Edmonds01a.JPG
Shipwrecks at Edmonds Underwater Park. (Image courtesy Scott Boyd)

Could sunken treasure be a fix for Washington budget woes?

You might have heard about this earlier in the week. American treasure hunting company Odyssey Marine Exploration recently found two British ships full of silver that were sunk by the Germans.

The company was hired by the British government, and it turns out the Brits are actively trying to find a bunch of treasure ships they lost at sea as a way to boost their budgets.

Is that an answer to Washington's budget problems?

The silver haul from those two ships alone could be over $200 million. While no ships were torpedoed off the Washington Coast, hundreds of them have gone down in bad weather over the last 200 years. A lot of them near the Columbia River on the Southwest Coast, and an even bigger number of them off the Northwest tip of state.

"The boats would miss the Tatoosh Lighthouse, and they would keep sailing north," says local dive expert Scott Boyd. "They would pile up on the rocks on southwest Vancouver Island. There are hundreds and hundreds of wrecks up there."

Boyd, who is with NW Wreck Dives has been diving wrecks around Puget Sound and the world for about ten years.

He's written the book on where to go and what to see, whether it's on the bottom of Lake Washington or in Elliott Bay or in Puget Sound.

Boyd said there is one gold ship out there that has had hunters searching the Northwest coast for years.

The Pacific went down in 1875. It was a gold rush ship heading from British Columbian to San Francisco. There were several hundred people on board. Only one survived.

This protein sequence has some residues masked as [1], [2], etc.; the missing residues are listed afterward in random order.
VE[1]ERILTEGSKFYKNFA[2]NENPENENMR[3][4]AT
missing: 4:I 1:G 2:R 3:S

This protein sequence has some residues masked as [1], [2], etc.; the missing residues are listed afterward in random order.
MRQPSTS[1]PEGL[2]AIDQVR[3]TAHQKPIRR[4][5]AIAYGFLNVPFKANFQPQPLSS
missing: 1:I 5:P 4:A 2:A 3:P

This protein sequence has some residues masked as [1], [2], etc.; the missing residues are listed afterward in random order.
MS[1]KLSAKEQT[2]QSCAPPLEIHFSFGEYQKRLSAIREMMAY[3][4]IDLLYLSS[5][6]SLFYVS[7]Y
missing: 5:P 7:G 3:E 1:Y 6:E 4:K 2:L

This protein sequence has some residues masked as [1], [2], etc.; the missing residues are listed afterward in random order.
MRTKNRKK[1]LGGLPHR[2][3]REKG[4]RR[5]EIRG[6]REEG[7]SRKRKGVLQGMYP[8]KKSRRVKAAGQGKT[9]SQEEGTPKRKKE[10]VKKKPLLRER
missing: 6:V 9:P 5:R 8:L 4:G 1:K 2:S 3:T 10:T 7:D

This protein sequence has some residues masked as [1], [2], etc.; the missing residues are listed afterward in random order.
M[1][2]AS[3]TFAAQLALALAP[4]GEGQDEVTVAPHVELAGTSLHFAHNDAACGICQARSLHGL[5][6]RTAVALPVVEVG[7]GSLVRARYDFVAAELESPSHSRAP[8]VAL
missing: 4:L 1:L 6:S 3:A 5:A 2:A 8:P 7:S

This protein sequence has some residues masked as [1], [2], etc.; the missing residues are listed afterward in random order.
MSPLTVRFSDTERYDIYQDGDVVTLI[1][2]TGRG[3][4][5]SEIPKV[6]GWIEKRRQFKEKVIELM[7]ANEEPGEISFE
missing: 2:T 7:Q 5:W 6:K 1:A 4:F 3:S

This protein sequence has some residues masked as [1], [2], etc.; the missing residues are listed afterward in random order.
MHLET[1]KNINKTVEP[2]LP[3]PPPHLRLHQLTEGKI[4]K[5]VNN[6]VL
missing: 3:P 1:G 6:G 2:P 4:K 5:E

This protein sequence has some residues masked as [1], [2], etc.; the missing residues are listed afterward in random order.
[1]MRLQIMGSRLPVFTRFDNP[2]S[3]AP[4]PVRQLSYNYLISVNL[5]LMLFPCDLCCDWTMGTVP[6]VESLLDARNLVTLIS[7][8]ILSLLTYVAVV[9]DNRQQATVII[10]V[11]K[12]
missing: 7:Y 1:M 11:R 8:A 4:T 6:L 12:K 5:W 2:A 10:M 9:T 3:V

"As is typical with treasure hunting," Boyd said. "The size of the treasure grows with the age." Some estimates put the haul at $40 million, though the only confirmed gold on board was $80,000 in the safe.

Most of the wrecks off the Washington Coast were full of lumber and furs. So the chances of cashing in here, Boyd said, are slim.

"You start talking around the world, and there are some very famous ships that have gone down with large cargoes of gold that have never been discovered. They're there but not up here."

And even if there were, he said, the chances of finding one and making money on the find aren't very good.

"My understanding of most treasure hunting ventures is that they never actually make any money. I know the search for the Pacific, several companies have spent millions and millions of dollars, and I'm not sure there's millions of dollars to be gained."

I checked with the governor's office, the office of financial management,and department of revenue, and none of them said the state has looked at treasure hunting as a novel way to fix the budget.

Watch shipwreck hunt video:


Chris Sullivan, KIRO Radio Reporter
Chris loves the rush of covering breaking news and works hard to try to make sense of it all while telling stories about real people in extraordinary circumstances.
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